Book Review: The Light Between Oceans by M.L. Stedman

About the Book:

The Light Between Oceans

AFTER FOUR HARROWING YEARS ON THE WESTERN FRONT, Tom Sherbourne returns to Australia and takes a job as the lighthouse keeper on Janus Rock, nearly half a day’s journey from the coast. To this isolated island, where the supply boat comes once a season, Tom brings a young, bold, and loving wife, Isabel.

Years later, after two miscarriages and one stillbirth, the grieving Isabel hears a baby’s cries on the wind. A boat has washed up onshore carrying a dead man and a living baby. Tom, who keeps meticulous records and whose moral principles have withstood a horrific war, wants to report the man and infant immediately. But Isabel insists the baby is a “gift from God,” and against Tom’s judgment, they claim her as their own and name her Lucy. When she is two, Tom and Isabel return to the mainland and are reminded that there are other people in the world. Their choice has devastated one of them.

My Thoughts:

Both heart-warming and heart-wrenching, The Light Between Oceans tells a tale of love, hope, sorrow and how decisions taken affect lives. The story follows Tom Sherbourne’s life as he spends time as the lighthouse keeper on Janus Rock, an island off the coast. Having given up any hope of finding love and peace, Tom is pleasantly surprised to find that Isabel is not only interested in him, but would love to marry him and move to Janus Rock with him.

As the story unfolds, we are first introduced to life on Janus, away from the rest of the world. The beauty of the place and the peace are something to only be wondered about. At first I found it a little difficult to get into the book, but as it progressed, I became engrossed in the lives of our characters and their journey. The author describes in detail the anguish that wrenches through Isabel during her miscarriages, and the emptiness she feels at this loss. This sets the path towards understanding what drives the couple to take certain decisions. At the base of it all is unconditional and deep love.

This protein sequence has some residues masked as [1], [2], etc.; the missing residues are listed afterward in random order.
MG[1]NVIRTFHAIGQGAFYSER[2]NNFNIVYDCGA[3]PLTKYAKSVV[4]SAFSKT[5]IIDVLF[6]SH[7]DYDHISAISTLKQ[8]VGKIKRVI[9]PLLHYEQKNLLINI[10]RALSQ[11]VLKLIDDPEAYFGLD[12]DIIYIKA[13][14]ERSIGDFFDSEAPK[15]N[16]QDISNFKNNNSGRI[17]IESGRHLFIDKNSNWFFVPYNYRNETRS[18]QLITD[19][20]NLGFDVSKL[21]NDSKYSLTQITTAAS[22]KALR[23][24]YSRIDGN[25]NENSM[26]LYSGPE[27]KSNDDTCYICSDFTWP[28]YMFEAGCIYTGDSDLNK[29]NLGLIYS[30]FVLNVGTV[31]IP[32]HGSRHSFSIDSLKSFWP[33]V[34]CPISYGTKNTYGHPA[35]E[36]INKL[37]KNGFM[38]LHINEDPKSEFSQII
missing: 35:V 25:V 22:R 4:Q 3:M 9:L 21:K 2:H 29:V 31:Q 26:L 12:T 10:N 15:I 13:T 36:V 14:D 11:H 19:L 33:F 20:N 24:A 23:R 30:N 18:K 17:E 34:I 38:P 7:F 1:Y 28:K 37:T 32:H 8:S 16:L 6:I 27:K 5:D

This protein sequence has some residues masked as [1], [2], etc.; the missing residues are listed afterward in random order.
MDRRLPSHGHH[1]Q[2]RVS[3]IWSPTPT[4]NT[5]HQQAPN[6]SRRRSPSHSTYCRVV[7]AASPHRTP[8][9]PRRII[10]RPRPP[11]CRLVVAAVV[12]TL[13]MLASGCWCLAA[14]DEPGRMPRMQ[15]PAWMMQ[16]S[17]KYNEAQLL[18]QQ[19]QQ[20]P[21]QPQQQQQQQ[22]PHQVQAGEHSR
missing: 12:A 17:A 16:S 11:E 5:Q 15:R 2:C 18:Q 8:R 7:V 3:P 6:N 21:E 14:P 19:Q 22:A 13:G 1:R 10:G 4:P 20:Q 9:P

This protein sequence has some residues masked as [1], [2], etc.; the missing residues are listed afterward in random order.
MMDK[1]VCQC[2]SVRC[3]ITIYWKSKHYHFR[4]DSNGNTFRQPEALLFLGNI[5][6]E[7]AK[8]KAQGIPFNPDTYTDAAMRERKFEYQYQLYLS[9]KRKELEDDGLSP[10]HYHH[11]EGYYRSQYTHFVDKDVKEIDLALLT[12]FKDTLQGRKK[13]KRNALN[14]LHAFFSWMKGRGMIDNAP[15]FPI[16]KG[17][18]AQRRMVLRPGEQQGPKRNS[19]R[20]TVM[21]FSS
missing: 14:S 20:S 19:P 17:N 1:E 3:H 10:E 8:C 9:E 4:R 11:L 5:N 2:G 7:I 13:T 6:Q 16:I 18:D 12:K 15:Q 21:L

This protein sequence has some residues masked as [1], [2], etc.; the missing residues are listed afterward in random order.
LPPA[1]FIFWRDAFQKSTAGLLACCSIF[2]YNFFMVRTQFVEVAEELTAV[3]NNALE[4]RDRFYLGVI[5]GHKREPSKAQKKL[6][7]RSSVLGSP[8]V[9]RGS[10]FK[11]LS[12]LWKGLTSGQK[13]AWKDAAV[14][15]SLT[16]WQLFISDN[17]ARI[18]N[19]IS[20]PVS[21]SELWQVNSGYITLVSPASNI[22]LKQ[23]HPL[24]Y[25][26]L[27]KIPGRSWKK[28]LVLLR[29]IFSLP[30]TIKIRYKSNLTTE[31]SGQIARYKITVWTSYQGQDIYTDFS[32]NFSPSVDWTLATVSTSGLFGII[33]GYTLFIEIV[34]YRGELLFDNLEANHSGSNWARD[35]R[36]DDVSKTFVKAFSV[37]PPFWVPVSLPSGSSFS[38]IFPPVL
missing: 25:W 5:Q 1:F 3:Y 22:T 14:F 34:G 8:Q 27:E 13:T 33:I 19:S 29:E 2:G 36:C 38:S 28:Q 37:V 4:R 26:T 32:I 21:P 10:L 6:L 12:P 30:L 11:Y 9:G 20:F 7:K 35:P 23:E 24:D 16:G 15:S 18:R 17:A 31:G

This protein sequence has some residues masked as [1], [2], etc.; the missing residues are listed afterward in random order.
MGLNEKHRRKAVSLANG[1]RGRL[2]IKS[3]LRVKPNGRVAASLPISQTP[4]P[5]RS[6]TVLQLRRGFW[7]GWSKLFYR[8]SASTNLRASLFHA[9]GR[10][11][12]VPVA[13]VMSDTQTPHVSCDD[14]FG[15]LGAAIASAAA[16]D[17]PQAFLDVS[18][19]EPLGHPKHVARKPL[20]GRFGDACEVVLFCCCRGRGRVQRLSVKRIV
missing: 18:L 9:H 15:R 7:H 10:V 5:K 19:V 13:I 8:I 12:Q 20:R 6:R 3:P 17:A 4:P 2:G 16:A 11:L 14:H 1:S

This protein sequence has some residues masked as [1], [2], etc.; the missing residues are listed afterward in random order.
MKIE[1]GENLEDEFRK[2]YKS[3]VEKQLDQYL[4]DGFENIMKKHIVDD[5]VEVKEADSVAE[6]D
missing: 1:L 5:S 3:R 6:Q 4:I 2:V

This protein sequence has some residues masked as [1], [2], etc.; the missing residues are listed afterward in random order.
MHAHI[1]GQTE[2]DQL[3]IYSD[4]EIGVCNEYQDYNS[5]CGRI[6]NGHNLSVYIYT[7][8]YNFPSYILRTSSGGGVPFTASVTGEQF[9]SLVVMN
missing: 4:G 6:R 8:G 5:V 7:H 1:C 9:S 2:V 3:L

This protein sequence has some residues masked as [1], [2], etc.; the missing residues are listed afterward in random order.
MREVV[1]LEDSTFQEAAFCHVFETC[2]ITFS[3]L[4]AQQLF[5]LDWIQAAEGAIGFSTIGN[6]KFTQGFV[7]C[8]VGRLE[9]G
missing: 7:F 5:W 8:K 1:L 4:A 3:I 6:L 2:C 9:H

The child, Lucy/Grace is lively and charming, bringing light to the world and lives of the people she touches. She finds herself torn between the parents who adopt her and her own mother. The strength of the child and how she grows are wonderful to read about. The questions of right and wrong come up as the story unfolds and the truth behind who Lucy’s parents are comes to light. It is all a grey area and the author brings out the actions of people in desperate situations, and shows us how grief comes in many forms. For Isabel it is a result of her miscarriages and stillbirth. For Hannah, it is the loss of her husband and child with no idea of whether they are dead or alive. For Tom, it is the horrors of the war that he has seen that are never far from his mind. Everyone’s idea of redemption is different and we see how each person’s decision affects so many other lives.

As the story progresses, it becomes darker and darker, forcing the reader on an emotional roller coaster until the very end. Who will stand by your side in times of need and who will turn their backs to you? What is the meaning of family. A must read, this story shows us the nature of people when forced into situations and how they act even against people they once knew very well. This story is compelling and gripping until the very last page and I would not be surprised if the reader sheds a tear at some point.

Book Blitz: Transit Lounge by Sunil Mishra

About the Book:

“Transit Lounge” is a contemporary book consisting of short incidents, observations and reflections while travelling to 30 countries across six different continents during the last 15 years.

The book is a personal account of travels to places in Africa, South America, Asia, Europe, USA, Australia and New Zealand.

It was interesting to observe all these different cultures and people from an Indian perspective. The book is a compilation of small incidents and events during such travels; it includes losing an air ticket, dealing with difficult custom officials or getting mugged in a prime location in a foreign country.